The Czech Scout Post
Frederick P. Lawrence, Ph.D.

The second of the Scouts on Stamps "Classics" is the Czechoslovak Scout Official Mail Delivery Service of 1918, or Czech Scout Post.  This issue consists of two stamps, a postal card, and later overprints of the stamps.

Czechoslovakia 1918 Zum#1 Czechoslovakia 1918 Zum#2

Except for stamps, covers, telegrams, and postal cards in collector's hands and in the Czech Postal Museum in Prague, few physical remnants of the operation of the Czech Scout Post have survived.  Following the establishment of the First Czech Republic in late 1918, an archive for the provisional National Council Government of October-December 1918 was established.  The original copy of the charter of the Scout Post, the log books of its operation, and the defaced-by-filing stamp dies were placed in the archive.

Czech Scout Post cancels
Example Czech Scout Post cancels

Some of the handstamps, including the circular POSTA SKAUTU [Scout Post] and the two-line "Dopis od skauta...prevzal..." [Delivered by Scout...received by...] and the circular NV and elliptical "National Council in Prague" of the provisional government, remained in private hands during the 1920s and were used in the enhancement/manufacture of additional covers, fake stamps, telegrams, and postal cards of the Scout Post to meet increasing collector demands.

By the early 1930s, it is believed that all original handstamps had been turned over to the archive, which was then located in the Prague City Hall.  The City Hall and the archive survived the ravages of World War II.  However, during the "Prague Spring Revolt" against the Soviets, the building was hit by shell fire, igniting the inside.  The City Hall was completely gutted by fire because the firefighters could not respond due to the fighting in the streets between the Czech Freedom Fighters and the Soviet military.  The entire National Council archive, including all records and devices of the Scout Post, was destroyed.  Today, when "new" pieces of the Scout Post appear, it is usually following either the death of one of the few surviving Sea Scouts, who are today in their nineties, or the breakup of a private collection.

10 Heller Cover
10 Heller correctly used on cover
(Pittermann Category 1)

There is a reasonably large number of entires (covers, telegrams, and postal cards) of the Scout Post in collectors' hands, especially when compared to the much smaller number of covers with the Mafeking siege "blueprint" stamps.  These entires have many different combinations of the various handstamps of the Scout Post, provisional government, and Scout Association.  Until recently, all these entires were considered to be pretty much alike in terms of their collectibility and were priced comparably one to another.  All of this changed in March 1991, when Ing. Pavel Pittermann, the leading expert on Czech postal history and an FIP-accredited judge, published the results of his several years of research into the genuineness of entires of the Scout Post in ZPRAVODAJ, the journal of the Union of Czech Philatelists (SVAS).  He established a classification scheme with four categories for all Scout Post entires.

Pittermann classification scheme
1. Genuine and authentic
2. Genuine but not necessarily authentic
3. Fabrication
4. Forgery

Almost overnight, his classification scheme was adopted by the expert committees of the SVAS, SCP, APS/ASDA, et al., and the Czech, US and international judging communities.  Through a ripple-down effect, auction houses, dealers, and collectors are now placing premiums on Category 1 entires which are by far the fewest in number, while the prices for Category 2 and 3 material have fallen sharply.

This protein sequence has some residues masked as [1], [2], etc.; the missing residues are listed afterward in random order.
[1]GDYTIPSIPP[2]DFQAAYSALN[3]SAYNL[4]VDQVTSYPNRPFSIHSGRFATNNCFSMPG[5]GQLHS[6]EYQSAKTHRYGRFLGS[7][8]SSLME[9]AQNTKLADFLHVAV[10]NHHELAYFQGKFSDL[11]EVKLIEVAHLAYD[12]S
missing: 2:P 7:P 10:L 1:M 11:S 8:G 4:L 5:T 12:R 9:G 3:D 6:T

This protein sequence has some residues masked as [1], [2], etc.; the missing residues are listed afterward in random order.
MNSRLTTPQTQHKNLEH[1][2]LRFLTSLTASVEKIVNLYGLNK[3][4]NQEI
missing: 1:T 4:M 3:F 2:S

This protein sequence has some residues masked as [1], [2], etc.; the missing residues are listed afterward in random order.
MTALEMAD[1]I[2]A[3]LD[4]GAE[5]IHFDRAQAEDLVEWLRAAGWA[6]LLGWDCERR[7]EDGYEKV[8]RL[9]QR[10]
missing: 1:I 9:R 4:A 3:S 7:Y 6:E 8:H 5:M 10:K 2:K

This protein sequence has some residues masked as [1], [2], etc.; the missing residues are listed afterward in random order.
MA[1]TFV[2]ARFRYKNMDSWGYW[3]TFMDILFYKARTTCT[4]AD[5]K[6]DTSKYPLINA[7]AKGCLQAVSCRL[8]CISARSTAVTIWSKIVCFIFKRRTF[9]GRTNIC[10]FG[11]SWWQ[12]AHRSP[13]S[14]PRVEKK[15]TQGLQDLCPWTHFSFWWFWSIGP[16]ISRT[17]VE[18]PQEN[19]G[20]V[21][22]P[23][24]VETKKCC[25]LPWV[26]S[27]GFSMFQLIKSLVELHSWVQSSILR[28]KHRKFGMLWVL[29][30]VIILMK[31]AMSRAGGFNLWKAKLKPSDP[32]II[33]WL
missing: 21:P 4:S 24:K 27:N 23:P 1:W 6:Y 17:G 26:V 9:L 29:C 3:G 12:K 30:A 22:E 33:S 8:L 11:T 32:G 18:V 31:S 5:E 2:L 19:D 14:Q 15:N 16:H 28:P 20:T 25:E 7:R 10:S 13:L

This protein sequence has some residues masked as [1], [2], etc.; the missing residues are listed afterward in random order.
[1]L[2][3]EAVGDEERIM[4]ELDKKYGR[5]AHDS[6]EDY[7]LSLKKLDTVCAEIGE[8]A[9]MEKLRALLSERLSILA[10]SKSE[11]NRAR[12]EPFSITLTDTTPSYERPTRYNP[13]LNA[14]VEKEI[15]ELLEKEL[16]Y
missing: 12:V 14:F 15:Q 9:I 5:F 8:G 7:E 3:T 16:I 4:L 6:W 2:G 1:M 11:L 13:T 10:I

Today, Scout collectors contemplating the purchase of Scout Post entires should be fully knowledgeable of the Pittermann classification scheme and should insist on the proper classification of all entires in order to protect their investments.  Buying entires with recent expert committee certificates which state the Pittermann categories and buying entires on extension for expertization are the safest routes.  Likewise, exhibitors should identify the Pittermann categories of all Scout Post entires they show, and they should be prepared to justify any of the category identifications if challenged by juries.

Previously Published SOSSI Journal Articles
  1. "Fakes and Forgeries in Scout Philately," Sheldon S. Levy, VOL 9, No. 12. (serialized).
  2. "Cap'n Whitman's World of Stamps: The Sea Scouts' Mail Adventure," Harry D. Thorsen, Jr, VOL 17, No. 7-8.
  3. "50th Anniversary of the First Scout Stamps - Czechoslovakia November 1918," Lester A. Behnke, VOL 18, No. 12.
  4. "The Czech Scout Official Mail Delivery Service of 1918," Ivo Kvasnicka, VOL 19, No. 1 (serialized).
  5. "Czech Scout Stamps - Uses on Telegrams - The Postal Cards," Jan Dvorak & Lester A. Behnke, VOL 24, No. 11.
  6. "Czech Scout Stamps - The Masaryk Overprints," Jan Dvork & Lester A. Behnke, VOL 25, No. 5.
  7. "Czech Scouts Carried the Mail - Updated Information," Lester A. Behnke & Dr. George V. Holland, VOL 27, No. 1-2.
  8. "SOSOW Listing," VOL 27, NO. 9. [N.B. Illustrated cover is misdescribed].
  9. "Czechoslovak Boy Scout Stamps - 1918," Jan Jelinek & Dr. Valen Fenderlik, VOL 29, No. 2 (serialized).
  10. "Another Czech Stamp Story," Harry D. Thorsen, VOL 29, No. 3.
  11. "Genuineness of Entires with Stamps of the Delivery Service of Czech Scouts," Ing. Pavel Pitterman, VOL 42, No.1 (serialized).
  12. "Czech Scout Post Forgeries Telegram & Newspapers," Frederick P. Lawrence, Ph.D. VOL 44, No. 3.
  13. "Czech Scout Mail," Ivo Kvasnicka, VOL 45, No. 5.

SOSSI Journal, Vol. 44, No. 1, January/February 1995
Created by Keith Larson, 2000